During his research career of over 30 years, Shigehara, one of the authors of MCPA2, has tried every means of collecting vertebrate bodies, from zoos to pet shops. After cleaning and maceration, animal skeletons, exceeding 7,000 specimens, have been housed and registered at different institutions in Sendai, Mibu, and Inuyama. The skeletal materials in Mibu, which include nearly 3,000 vertebrates, all accessible to anyone regardless of academic or non-academic affiliation, were compiled in a Vertebrate Skeletal Collection Catalogue (Dokkyo University School of Medicine, 1992). This catalog accelerated the use of the materials in skeletal biology. An image database that could aid skeletal research seemed impossible in 1990, when we launched a preliminary study of video imaging. Video camcorders, not digital cameras, were the more advanced image input tools with a recording function. In measuring video-captured images of crania, statistical errors were estimated and evaluated on a computer monitor (Takahashi et al., 1995).

From 1996 to 1998, basic studies in taking pictures, image capturing, and database creation were supported by a grant-in-aid for scientific research from the Japan Society for the Promotion of Science. The accomplishments of these studies were applied to all mammalian crania, which are housed at the Department of Anatomy, Dokkyo University School of Medicine (DUSM) in Mibu. In 1999, nearly 8000 captured images were uploaded to our website "Mammalian Crania Picture Archive" (http://1kai.dokkyomed.ac.jp/mammal/). Sample CDs compiled from the web images were distributed to the participants at our Image Database Symposium, held at the annual meeting of Anthropological Society of Nippon in Sapporo (Shigehara, 1999; Takahashi, 1999; Yamashita, 1999). In 2000, abridged CDs (Mammalian Cranial Picture Archive 2000), containing the images and text on our database, were released along with a revised vertebrate skeletal catalogue (Department of Anatomy, DUSM, 2000). The contents of our website and CDs were presented at another symposium of biological image databases in the National Science Museum (Shigehara et al., 2000).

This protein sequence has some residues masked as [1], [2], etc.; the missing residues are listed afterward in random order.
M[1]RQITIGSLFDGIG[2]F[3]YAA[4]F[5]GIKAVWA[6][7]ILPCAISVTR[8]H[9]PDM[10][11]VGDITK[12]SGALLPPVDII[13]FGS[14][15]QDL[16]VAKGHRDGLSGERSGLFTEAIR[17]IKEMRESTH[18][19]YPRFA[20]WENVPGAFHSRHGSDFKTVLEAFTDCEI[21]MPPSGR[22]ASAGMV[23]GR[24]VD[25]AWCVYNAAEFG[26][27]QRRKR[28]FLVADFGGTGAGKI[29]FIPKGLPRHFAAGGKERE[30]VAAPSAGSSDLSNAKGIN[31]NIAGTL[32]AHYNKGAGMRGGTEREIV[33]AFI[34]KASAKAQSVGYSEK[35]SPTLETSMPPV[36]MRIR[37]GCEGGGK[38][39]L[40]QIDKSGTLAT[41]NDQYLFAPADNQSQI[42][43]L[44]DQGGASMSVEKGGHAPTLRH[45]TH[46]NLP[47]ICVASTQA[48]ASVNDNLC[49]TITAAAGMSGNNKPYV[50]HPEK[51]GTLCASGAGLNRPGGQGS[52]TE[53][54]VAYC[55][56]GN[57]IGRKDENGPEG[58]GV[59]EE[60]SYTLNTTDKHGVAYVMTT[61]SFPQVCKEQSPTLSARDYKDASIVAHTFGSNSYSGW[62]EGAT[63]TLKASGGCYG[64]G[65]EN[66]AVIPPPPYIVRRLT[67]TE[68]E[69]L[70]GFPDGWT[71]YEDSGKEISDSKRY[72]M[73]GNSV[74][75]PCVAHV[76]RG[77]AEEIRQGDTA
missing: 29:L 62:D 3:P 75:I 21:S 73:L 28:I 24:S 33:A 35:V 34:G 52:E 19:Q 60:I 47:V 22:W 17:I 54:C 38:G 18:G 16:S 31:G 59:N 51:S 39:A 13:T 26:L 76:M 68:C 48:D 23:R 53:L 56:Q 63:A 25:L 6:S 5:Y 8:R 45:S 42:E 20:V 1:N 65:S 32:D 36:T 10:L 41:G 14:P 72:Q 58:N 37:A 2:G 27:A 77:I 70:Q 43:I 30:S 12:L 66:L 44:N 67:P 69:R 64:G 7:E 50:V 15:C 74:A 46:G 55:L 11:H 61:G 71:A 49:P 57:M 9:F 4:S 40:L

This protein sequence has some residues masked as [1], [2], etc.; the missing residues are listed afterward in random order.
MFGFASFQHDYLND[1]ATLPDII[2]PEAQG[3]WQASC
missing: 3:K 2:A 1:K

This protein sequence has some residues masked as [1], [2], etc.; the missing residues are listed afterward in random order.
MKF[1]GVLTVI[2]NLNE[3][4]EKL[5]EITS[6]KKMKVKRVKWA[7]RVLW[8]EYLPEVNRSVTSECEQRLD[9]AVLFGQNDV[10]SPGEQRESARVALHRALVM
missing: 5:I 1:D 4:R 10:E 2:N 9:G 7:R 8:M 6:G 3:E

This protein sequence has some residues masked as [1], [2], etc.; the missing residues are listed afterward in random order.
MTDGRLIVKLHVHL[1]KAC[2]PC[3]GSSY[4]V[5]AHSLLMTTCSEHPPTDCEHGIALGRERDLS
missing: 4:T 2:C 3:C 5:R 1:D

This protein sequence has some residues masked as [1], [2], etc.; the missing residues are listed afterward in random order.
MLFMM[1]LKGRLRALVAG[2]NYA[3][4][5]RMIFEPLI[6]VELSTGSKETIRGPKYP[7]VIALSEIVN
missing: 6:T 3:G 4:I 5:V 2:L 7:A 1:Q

During the two terms from 1997 to 1999 and from 2000 to 2002, we participated in a Sokendai (The Graduate University for Advanced Studies) Project for Biological Image Database (http://taxa.soken.ac.jp/), presided over by Hirotami T. Imai (Japanese Ant Image Database, 2003). Since the second term in 2000, our goal has shifted from recording all mammalian crania in Mibu to increasing the number of species; therefore, new and rare skeletal materials were borrowed from institutions outside Mibu. During the second term, image capturing continued in the same manner. Finally, the last shot of the cranial images was taken in December 2003.

Hints from Related Projects

At the preliminary stages of creating the image database, we were inspired by the two outstanding projects. In November 1994, the Visible Human Project released complete, anatomically detailed, three-dimensional representations of the normal male and female human bodies (http://www.nlm.nih.gov/research/visible/visible_human.html). The National Institute of Health project influenced our policy to share raw data.

The other project, which is not as well known, was the brainchild of Akira Gomi, a photographer. He released Yellows series CDs containing images of the female body in anterior, lateral and posterior views (Gomi, 1993, 1998), which greatly interested some physical anthropologists. Our image capturing guidelines have benefited from Gomi's impassive pictures.

In addition, the late Professor emeritus Moriharu Eto at DUSM, who was an advocate for our project, compiled 600 radiographs of children's growing hands into a voluminous book (Eto and Ashizawa, 1992), which spurred us to digitize photographs. Lastly, the Japanese Ant Image Database (http://ant.edb.miyakyo-u.ac.jp/E/index.html), presumably the best image database of ants in the world, was the impetus to create a user-oriented web design. During yearly workshops at Sokendai, collaborative research members generously offered technical suggestions and encouragement.

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